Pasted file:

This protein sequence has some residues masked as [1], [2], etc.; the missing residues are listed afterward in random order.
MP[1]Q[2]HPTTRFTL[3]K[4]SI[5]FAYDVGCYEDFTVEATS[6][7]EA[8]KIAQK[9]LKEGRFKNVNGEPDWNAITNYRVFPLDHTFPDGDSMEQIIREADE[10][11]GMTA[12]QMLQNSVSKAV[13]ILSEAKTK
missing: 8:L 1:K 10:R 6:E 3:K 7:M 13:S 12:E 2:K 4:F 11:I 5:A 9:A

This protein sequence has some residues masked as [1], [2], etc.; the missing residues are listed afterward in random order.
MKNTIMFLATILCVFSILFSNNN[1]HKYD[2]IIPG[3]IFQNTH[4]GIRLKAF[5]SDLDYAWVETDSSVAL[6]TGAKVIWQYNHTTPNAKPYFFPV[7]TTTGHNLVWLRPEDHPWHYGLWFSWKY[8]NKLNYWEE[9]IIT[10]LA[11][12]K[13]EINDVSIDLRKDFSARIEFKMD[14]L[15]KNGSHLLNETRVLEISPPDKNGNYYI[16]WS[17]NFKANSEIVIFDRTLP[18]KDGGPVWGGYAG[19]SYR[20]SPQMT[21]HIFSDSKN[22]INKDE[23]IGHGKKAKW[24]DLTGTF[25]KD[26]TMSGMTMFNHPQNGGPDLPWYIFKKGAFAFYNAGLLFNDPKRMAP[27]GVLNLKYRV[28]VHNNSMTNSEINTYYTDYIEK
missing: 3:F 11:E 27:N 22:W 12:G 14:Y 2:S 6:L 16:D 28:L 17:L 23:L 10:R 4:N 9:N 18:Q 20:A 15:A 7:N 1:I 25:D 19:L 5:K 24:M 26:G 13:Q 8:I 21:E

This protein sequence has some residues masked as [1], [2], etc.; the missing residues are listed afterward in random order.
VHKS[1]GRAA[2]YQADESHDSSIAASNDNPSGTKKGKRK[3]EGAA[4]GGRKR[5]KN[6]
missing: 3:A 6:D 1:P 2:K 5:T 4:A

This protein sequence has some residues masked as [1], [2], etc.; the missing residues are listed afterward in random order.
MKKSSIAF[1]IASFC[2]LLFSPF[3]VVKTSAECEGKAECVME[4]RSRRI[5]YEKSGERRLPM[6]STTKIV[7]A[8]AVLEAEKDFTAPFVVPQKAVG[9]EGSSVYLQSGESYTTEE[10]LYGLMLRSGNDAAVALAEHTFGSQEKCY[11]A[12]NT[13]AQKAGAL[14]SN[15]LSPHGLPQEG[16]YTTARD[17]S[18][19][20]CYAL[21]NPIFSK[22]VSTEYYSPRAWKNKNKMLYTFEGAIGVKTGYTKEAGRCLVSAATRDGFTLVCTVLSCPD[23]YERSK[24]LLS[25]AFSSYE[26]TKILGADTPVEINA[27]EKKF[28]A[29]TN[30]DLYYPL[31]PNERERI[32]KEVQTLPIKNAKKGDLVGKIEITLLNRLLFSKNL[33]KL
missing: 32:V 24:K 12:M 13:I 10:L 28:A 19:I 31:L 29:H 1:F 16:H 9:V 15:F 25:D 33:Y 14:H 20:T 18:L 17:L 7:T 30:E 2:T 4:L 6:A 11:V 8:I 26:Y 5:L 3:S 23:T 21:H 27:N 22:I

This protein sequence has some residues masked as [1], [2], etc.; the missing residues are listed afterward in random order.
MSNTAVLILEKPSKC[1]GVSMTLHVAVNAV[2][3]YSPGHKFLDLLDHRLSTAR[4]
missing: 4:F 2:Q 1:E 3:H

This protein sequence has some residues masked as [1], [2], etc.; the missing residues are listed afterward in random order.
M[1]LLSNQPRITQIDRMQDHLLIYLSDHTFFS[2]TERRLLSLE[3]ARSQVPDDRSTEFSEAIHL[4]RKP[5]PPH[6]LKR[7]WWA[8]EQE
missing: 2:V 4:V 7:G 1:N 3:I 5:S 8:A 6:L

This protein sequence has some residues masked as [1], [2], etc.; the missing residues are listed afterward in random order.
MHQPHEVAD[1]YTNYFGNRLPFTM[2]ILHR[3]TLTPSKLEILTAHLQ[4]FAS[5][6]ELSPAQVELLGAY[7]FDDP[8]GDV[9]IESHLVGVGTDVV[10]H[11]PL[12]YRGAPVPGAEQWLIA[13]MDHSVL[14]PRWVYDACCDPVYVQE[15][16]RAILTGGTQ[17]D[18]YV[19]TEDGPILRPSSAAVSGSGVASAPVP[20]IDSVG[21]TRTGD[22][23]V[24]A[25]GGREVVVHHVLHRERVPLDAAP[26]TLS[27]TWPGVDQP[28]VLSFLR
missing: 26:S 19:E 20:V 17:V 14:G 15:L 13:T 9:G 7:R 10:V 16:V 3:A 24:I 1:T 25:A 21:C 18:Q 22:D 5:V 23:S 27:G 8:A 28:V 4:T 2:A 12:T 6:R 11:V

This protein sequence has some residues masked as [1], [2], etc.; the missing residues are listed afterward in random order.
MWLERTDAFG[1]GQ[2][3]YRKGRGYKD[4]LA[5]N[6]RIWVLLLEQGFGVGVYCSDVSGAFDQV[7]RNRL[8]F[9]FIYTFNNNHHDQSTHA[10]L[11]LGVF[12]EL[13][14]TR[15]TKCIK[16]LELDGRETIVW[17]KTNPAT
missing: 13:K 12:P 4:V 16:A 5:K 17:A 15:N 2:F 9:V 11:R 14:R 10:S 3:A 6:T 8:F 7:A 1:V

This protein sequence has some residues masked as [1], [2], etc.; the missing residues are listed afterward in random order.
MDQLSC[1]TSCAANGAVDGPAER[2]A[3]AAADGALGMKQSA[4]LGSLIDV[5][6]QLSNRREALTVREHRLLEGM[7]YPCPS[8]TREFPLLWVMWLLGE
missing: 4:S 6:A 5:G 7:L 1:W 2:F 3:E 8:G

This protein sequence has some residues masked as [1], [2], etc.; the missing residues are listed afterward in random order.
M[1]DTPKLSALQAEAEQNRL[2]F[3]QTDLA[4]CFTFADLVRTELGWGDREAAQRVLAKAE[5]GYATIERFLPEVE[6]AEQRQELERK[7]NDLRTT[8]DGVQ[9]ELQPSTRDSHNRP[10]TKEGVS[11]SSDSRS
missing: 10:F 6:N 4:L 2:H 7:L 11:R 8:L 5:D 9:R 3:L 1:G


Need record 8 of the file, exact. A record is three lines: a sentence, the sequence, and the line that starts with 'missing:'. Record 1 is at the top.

This protein sequence has some residues masked as [1], [2], etc.; the missing residues are listed afterward in random order.
MWLERTDAFG[1]GQ[2][3]YRKGRGYKD[4]LA[5]N[6]RIWVLLLEQGFGVGVYCSDVSGAFDQV[7]RNRL[8]F[9]FIYTFNNNHHDQSTHA[10]L[11]LGVF[12]EL[13][14]TR[15]TKCIK[16]LELDGRETIVW[17]KTNPAT
missing: 13:K 12:P 4:V 16:A 5:K 17:A 15:N 2:F 9:V 11:R 14:R 10:S 3:A 6:T 8:F 7:A 1:V